5 virtualisation management tips to live by
Neither Cloud computing nor virtual servers were intended as agents that would change traditional IT organisations, says Rachel Dines, a researcher at Forrester Technology who specialises in IT infrastructure and management. Nevertheless IT organisation and management issues are turning out to be near as important as the research itself to making large-scale virtual-server migrations effective..
"If you think about it, it kind of makes sense to have all the system administration for a certain data center in one group defined by physical area," she said. "The first thing that happened with virtual servers is that the VM administrators had to reach beyond that geographic space and get involved with the applications and the business units they were working with."
It seems simplistic, however shifting a server from physical to virtual eliminates its allegiance to the physical box on which it lives, Wolf says. That means sysadmins can change their focus from the boxes in their immediate area to all the virtual servers handling load balancing, or security duties, or all the VMs running applications for a particular business unit.
The success of both the virtualization project
It's as well so critical to the success of both the virtualization project and overall IT performance that it is becoming a separate department or set of job descriptions for people who can take into account not only the capacity of computing hardware, nevertheless also anticipate needs of business units.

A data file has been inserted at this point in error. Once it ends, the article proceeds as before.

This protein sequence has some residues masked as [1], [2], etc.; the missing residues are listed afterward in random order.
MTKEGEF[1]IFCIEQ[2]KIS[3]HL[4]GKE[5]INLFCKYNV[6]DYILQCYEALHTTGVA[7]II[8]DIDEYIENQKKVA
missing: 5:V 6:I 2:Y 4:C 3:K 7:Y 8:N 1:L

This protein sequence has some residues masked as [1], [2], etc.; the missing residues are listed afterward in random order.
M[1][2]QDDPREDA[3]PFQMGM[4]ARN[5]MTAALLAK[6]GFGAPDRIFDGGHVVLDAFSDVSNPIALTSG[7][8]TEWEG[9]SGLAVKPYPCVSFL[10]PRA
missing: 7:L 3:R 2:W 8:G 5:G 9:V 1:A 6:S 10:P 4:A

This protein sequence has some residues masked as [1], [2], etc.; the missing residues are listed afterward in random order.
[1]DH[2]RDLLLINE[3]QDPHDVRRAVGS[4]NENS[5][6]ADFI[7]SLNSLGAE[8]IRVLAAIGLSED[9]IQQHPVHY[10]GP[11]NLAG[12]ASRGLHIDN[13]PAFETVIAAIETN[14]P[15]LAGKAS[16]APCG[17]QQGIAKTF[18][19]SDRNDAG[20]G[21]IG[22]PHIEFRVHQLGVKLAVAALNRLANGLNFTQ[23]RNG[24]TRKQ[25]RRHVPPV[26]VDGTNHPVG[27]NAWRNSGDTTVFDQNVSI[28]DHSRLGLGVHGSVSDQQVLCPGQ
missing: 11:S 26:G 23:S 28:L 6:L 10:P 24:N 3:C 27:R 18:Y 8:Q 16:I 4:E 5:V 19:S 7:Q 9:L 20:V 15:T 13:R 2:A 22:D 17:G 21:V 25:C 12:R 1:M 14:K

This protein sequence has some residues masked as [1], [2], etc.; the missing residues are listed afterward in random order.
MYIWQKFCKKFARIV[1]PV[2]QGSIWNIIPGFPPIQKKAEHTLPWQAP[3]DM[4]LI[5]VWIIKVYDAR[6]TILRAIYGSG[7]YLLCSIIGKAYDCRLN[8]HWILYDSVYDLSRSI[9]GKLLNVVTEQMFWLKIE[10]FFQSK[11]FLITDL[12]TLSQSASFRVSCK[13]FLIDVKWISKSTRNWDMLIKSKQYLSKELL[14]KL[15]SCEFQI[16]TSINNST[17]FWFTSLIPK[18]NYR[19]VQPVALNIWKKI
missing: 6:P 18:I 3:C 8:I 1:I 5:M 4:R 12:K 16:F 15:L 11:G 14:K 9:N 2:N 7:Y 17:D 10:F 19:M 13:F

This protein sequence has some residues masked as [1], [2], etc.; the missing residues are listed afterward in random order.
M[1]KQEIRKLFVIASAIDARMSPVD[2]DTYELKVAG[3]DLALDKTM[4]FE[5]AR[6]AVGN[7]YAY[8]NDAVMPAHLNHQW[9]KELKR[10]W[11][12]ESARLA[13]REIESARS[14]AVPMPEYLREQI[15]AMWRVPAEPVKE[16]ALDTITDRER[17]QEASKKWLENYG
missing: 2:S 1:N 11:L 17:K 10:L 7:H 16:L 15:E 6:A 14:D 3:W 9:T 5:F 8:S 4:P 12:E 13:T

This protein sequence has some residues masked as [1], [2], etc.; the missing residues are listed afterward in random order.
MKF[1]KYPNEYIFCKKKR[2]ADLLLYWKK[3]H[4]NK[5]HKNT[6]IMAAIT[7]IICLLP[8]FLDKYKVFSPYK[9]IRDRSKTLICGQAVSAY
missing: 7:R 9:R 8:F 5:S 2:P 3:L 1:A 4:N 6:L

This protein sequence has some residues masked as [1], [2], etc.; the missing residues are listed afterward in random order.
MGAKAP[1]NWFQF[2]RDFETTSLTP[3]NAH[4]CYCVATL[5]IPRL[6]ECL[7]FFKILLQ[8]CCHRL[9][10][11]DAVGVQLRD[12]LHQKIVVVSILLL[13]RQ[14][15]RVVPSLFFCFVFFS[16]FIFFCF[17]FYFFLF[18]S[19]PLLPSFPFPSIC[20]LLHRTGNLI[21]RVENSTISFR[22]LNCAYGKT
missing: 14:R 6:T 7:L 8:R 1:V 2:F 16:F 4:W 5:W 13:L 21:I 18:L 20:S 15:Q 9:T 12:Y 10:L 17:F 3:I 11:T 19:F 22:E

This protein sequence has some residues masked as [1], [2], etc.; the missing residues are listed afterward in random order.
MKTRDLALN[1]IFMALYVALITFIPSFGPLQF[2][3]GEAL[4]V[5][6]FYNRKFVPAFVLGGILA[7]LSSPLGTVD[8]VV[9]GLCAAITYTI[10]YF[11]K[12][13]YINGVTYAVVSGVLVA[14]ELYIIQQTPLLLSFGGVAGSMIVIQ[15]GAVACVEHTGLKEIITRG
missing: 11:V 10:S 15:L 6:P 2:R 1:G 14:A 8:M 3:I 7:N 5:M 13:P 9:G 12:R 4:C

As virtualization expands and business-unit managers get more used to the idea they can order up high-level IT services from external cloud providers "and pay for them with a credit card, not ask IT for budget to do it," their relationship with IT changes as then, Smoot says.
"Instead of just dealing with one application for a business unit, IT is responding more to a wider range of business needs. As that happens IT has to become more of a service that supports the business and allows users in the business unit to do more self service, as they become more comfortable with app stores and provisioning their own servers," Smoot says.
All those organizational changes and new job requirements more often than not require a lot of new hires -- people with skills not present in middle management or the rank and file, according to John Reed, executive director at Robert Half Innovation, the IT recruiting arm of Robert Half International.
"The number of jobs posted for jobs with cloud computing or virtualization is growing daily, growing exponentially," Reed says. "Even job descriptions that aren't primarily cloud related -- networking or security analysts -- typically have some responsibility for handling those functions as they relate to the cloud, protecting data as it moves back and forth, or working with an external app vendor to set layers of security for specific apps in specific circumstances.
Most companies aren't ready to make large-scale organizational changes to accommodate virtualization, even if they as a matter of fact believe in the research, Gillett says.
The organizational issues are
Critical as the organizational issues are, automating security, provisioning policies and all the other disparate demands of virtualized infrastructures takes a lot of innovation as then.
"Trying to get to cloud, there's a whole implementation layer -- self-service functions, portals, resource-consumption trackers, chargeback to users that's based on consumption or rather that the number of servers -- there is a lot of automation research required to manage the whole thing effectively," Gillett says.
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